Rondeelu Maximilian of Haverford is not some long-departed, bewhiskered European nobleman whose exploits are recounted in some yellowed tome on a back shelf in a used bookstore.
Rather, Rondeelu Maximilan of Haverford is just 7 months old and weighs in at 14 pounds but is already well-traveled. The cat, of the Maine Coon breed, has already logged journeys to several cat shows, including the annual exhibition sponsored by the Western Pennsylvania Cat Fanciers at the Iceoplex at Southpointe Saturday and Sunday.
Rondeelu Maximilian’s owner, Sarah Earls of Indianapolis, estimated that she visits two cat shows per month. The shows, like baseball card shows or fan conventions, mix camaraderie and commerce, as folks who find the siren call of the cat’s meow irresistible gather to buy goods, get their cats judged and catch up with fellow feline aficionados who venture from show to show.
“It’s a whole little world,” Earls said. “We love it. It keeps us out of the bingo halls.”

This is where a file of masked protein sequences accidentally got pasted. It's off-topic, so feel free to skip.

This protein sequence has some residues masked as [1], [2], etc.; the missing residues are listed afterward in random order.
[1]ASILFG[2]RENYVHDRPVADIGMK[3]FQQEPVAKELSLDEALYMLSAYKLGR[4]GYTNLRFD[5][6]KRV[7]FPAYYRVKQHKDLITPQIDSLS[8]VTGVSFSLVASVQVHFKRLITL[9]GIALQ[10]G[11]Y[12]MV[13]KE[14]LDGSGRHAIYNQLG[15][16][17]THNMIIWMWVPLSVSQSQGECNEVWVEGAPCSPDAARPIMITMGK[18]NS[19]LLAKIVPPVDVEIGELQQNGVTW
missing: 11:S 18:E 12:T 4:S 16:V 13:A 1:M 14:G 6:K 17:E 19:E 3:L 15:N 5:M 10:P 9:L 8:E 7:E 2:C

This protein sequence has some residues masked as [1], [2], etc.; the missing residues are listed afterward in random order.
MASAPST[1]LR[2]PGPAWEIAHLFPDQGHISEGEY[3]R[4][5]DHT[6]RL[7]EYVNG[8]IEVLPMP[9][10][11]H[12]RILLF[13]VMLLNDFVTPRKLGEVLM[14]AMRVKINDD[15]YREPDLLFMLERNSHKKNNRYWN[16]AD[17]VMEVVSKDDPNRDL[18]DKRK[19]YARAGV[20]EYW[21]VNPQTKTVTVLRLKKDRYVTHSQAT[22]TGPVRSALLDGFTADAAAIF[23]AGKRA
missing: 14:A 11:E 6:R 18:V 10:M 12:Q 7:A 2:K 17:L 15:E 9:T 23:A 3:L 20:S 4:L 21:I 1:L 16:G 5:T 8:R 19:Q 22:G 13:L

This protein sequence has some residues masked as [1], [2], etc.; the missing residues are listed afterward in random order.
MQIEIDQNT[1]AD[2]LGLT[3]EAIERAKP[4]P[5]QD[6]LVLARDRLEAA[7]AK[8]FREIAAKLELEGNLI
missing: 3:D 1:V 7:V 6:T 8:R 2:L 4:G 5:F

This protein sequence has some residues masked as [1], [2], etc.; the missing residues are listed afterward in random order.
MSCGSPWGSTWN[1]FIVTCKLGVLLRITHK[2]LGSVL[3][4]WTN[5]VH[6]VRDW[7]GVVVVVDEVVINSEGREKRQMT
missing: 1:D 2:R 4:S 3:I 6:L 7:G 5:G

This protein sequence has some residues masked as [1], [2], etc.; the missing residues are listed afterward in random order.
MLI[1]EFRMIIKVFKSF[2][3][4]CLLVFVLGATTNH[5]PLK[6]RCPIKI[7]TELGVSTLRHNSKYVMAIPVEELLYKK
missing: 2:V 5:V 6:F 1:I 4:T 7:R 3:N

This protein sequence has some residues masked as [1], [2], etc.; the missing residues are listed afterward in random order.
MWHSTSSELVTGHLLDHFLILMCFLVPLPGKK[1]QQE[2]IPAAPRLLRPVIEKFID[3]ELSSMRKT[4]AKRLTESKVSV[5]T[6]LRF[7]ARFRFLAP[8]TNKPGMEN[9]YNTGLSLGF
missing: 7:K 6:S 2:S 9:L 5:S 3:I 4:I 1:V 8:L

There were 164 caged cats who passed through the doors of the Iceopolex over the show’s two days. Most were carefully appraised by judges who also ride the cat-show circuit and, according to Gene Darrah, who hails from Alliance, Ohio, and has 34 years of judging under his belt, the whole cat is scrutinized, from their bones and legs to their coat. Most are placed on a small platform on a table, which is sprayed with disinfectant after each cat appears. They are shown off, with the more unusual or cute generating smiles and oooohs and aaaahs from spectators. Ribbons were then given to the cats that placed in each category.
It’s believed the first cat show happened in London July 13, 1871, with 160 cats being displayed. The first official cat show on these shores happened at New York’s Madison Square Garden in 1895.
Alexis Chontos of West Mifflin stopped by the show, even though she and her husband no longer have cats – “You get to be too busy,” she said. Nonetheless, Chontos has remained interested in cats and the people she knows from years of going to cat shows.
“Cats never go out of your blood,” she said.